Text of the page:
April 08, 2022
Ukraine Invasion Update 22
Institute for the Study of War, Russia Team
with the Critical Threats Project, AEI
CTP and ISW's Ukraine Invasion Update is a weekly synthetic product covering key political and rhetorical events related to renewed Russian aggression against Ukraine. This update covers events from April 2-7. All of the ISW Russia’s team’s coverage of the war in Ukraine—including daily military assessments and maps, past Conflict Updates, and several supplemental assessments—are available on ISW's Ukraine Crisis Coverage landing page.
Key Takeaways April 2-7
- Russian atrocities in Ukraine, Kremlin efforts to falsely blame Ukraine for these atrocities, and continuing Ukrainian battlefield successes have reduced the willingness of the Ukrainian government and society to reach a peace agreement less than total Russian defeat.
- Ukrainian President Volodymyr Zelensky specified for the first time that Ukraine’s desired “security guarantees” in lieu of NATO membership are written commitments from several states to provide Ukraine with immediate military aid and enact sanctions on Russia in the event of further Russian aggression.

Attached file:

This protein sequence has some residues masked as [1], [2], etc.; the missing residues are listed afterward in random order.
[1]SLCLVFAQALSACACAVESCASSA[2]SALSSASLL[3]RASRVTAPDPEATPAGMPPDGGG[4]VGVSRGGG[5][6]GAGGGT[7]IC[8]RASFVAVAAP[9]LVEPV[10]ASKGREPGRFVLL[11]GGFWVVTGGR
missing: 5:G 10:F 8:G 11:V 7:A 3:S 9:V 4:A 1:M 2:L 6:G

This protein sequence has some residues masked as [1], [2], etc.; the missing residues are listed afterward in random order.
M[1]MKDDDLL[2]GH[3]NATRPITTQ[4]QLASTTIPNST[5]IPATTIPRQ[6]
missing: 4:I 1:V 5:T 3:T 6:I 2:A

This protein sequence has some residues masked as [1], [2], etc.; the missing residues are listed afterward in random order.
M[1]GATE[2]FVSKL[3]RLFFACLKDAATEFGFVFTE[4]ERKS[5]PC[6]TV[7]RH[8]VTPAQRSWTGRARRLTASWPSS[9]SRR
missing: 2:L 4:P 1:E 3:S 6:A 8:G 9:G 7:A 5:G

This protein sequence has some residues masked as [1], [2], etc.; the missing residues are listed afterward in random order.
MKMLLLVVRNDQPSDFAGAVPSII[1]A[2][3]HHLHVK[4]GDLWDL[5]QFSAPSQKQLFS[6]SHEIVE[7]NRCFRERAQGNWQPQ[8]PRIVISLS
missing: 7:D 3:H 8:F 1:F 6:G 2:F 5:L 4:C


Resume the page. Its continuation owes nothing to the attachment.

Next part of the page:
- The Kremlin is blaming the United States for Russian atrocities against civilians in the Kyiv suburb of Bucha, where Russian troops killed around 400 Ukrainian civilians. Western states imposed additional sanctions and expelled Russian diplomats in response to the Russian atrocities.
- The Kremlin is setting conditions to blame Ukraine for Russian atrocities in occupied areas and may be intentionally doing so in areas where the Kremlin knows Russian forces have already killed civilians to disguise Russian culpability.